When an East Side voter complains about transportation problems, she usually means the streets are falling apart or there aren’t enough ways to get produce to markets. To a West Side voter, the transportation problem is the lengthening commute she must make each day to work.

Spokane voters often talk about encouraging growth. Seattle voters talk about controlling it.

Still, the issues aren’t so different that candidates from one side of the state have no chance of connecting with voters on the other side.

“The Cascade Curtain is not like the Iron Curtain,” said state Sen. Jim West of Spokane, who ran unsuccessfully for lieutenant governor last year. “Tacoma has many of the same feelings Spokane has.”

The candidate’s attitude is key, West said.

“If you start every conversation with ‘I’m from Eastern Washington, vote for me because we haven’t been elected for 40 years,’ that’s a self-fulfilling prophecy,” he said.

Nethercutt, who has put off a decision on whether to run for the Senate until mid- to late September, has downplayed the geographic disadvantage of Eastern Washington candidates.

He said he’s more worried about the time a statewide campaign would take away from his family, and the cost. He’s still talking to family members, advisers and political leaders around the state before deciding, he said during an August recess swing through his congressional district.

That same trip took him to Seattle, where he toured Microsoft and a telecommunications firm, and held a fund-raiser.

Whenever the historical disadvantages of Eastern Washington candidates are mentioned, Nethercutt has a ready reply. He already bucked one historic trend in 1994 when he beat a sitting speaker of the U.S. House.

The last time that happened, the mail was delivered by Pony Express, Southern plantations held slaves and the U.S. flag had 34 stars - none of them for Washington state.

, DataTimes ILLUSTRATION: Color Photo

MEMO: This sidebar appeared with the story: ELECTING EAST SIDERS Here’s a list of the most recent residents of Eastern Washington to be elected to statewide office.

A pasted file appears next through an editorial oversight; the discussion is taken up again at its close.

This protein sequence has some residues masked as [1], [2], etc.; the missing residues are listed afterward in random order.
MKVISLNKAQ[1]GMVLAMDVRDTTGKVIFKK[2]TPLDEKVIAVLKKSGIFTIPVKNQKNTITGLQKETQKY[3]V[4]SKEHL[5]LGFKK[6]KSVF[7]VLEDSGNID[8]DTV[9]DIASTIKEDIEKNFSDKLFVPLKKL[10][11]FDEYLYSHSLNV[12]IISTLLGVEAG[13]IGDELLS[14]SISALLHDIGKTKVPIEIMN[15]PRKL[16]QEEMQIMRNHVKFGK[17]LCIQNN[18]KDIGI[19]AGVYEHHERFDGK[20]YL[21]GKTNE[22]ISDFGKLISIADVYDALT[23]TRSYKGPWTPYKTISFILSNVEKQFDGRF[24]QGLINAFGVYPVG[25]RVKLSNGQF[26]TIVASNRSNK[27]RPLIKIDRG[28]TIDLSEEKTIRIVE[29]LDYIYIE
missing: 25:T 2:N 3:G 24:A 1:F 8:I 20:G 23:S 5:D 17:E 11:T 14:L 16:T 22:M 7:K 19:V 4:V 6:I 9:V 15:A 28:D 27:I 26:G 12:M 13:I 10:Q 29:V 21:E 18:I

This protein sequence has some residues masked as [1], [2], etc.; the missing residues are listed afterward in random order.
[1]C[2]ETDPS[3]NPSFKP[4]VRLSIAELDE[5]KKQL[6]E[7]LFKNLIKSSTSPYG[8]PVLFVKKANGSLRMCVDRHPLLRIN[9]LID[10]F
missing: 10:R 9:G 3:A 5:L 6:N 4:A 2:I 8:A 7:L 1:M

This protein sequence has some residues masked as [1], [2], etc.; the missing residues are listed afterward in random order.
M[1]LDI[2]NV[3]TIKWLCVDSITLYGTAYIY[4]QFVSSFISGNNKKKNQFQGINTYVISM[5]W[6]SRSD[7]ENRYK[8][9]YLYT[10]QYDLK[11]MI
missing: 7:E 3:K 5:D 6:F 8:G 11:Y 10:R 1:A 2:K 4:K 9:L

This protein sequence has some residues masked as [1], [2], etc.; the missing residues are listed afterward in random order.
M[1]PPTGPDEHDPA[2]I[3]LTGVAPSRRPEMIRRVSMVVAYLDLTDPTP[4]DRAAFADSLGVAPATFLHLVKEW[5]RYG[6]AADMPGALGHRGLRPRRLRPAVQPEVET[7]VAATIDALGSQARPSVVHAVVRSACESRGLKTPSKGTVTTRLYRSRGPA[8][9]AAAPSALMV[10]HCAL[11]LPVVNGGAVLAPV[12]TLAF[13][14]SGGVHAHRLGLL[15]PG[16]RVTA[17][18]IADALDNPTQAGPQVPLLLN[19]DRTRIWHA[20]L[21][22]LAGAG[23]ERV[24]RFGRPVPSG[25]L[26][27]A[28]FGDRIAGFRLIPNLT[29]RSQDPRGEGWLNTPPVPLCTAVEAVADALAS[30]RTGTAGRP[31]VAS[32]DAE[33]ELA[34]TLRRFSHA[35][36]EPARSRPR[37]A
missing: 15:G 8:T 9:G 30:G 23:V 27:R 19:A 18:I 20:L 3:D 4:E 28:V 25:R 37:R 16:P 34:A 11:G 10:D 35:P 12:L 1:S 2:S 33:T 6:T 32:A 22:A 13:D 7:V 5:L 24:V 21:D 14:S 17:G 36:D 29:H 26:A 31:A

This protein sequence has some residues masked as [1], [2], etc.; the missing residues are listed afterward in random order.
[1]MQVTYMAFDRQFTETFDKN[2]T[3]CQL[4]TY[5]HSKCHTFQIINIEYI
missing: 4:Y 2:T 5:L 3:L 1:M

U.S. Senate Clarence C. Dill, Spokane, 1928 Governor Clarence Martin, Cheney, 1936 Lieutenant Governor John Gellatly, Wenatchee, 1928 Secretary of State Earl Coe, Bingen, 1948 State Treasurer Robert O’Brien, Grant County, 1964 * State Auditor Cliff Yelle, Colfax, 1932 * Attorney General G.W. Hamilton, Prosser, 1932 Superintendent of Public Instruction Louis Bruno, Pullman, 1960 * Public Lands Commissioner A.C. Martin, Newport, 1936 Insurance Commissioner Karl Hermann, 1972 * O’Brien was re-elected four times, Yelle seven times and Bruno two times. In subsequent races, they usually listed their residence as Olympia.

This sidebar appeared with the story: ELECTING EAST SIDERS Here’s a list of the most recent residents of Eastern Washington to be elected to statewide office.

U.S. Senate Clarence C. Dill, Spokane, 1928 Governor Clarence Martin, Cheney, 1936 Lieutenant Governor John Gellatly, Wenatchee, 1928 Secretary of State Earl Coe, Bingen, 1948 State Treasurer Robert O’Brien, Grant County, 1964 * State Auditor Cliff Yelle, Colfax, 1932 * Attorney General G.W. Hamilton, Prosser, 1932 Superintendent of Public Instruction Louis Bruno, Pullman, 1960 * Public Lands Commissioner A.C. Martin, Newport, 1936 Insurance Commissioner Karl Hermann, 1972 * O’Brien was re-elected four times, Yelle seven times and Bruno two times. In subsequent races, they usually listed their residence as Olympia.